A bipartisan pair of House members has introduced a bill to improve federal hiring by allowing agencies to share information on job applicants, joining several senators pushing the same reforms.
Currently, agencies with similar hiring needs cannot share assessments of applicants with each other. The 2014 Competitive Service Act, introduced by Virginia Reps. Gerry Connolly, D, and Rob Wittman, R, would allow agencies to collaborate on competitive service certificates when looking to fill a position in the same occupational series and within a similar grade level.
The lawmakers called their proposal a win-win, as applicants are more likely to get hired and agencies can choose from already vetted individuals. If an applicant, for example, was deemed qualified by one agency but was not hired because the open position only had a single vacancy, another agency could leverage that evaluation to fill its own vacancy.
“The federal hiring process is an antiquated and cumbersome system that hinders our nation’s ability to efficiently hire the most qualified candidates into federal service,” Connolly said. “Our bipartisan legislation will enhance federal hiring authorities to improve the quality of the candidate pools available to agencies and the speed at which they can hire these top candidates.”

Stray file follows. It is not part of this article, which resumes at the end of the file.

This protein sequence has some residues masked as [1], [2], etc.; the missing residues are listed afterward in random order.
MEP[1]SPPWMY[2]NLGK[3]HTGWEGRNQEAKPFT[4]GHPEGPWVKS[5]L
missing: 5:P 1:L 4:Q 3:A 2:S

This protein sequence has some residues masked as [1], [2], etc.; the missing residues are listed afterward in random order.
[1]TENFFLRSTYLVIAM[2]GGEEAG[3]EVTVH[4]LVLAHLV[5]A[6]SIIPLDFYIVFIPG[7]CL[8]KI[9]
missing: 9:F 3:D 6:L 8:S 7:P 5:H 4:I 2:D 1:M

The bill mirrors legislation in the Senate, originally sponsored by Sens. Jon Tester, D-Mont., and Mark Begich, D-Alaska. That measure recently also received bipartisan backing, with Republican Sen. Rob Portman, Ohio, signing on as a sponsor.
Connolly noted that former Office of Management and Budget official Shelley Metzenbaum testified to Congress in March that cross-agency hiring authority “undoubtedly makes more sense than expecting every agency to build strong recruitment capacity in all the skill areas it needs.” Metzenbaum said the policy would boost “recruitment specialization” at agencies.
President Obama has also spoken of the “complexity and inefficiency of today’s federal hiring process.” The Partnership for Public Service, a good government advocacy group, has endorsed the measure and urged Congress to pass it.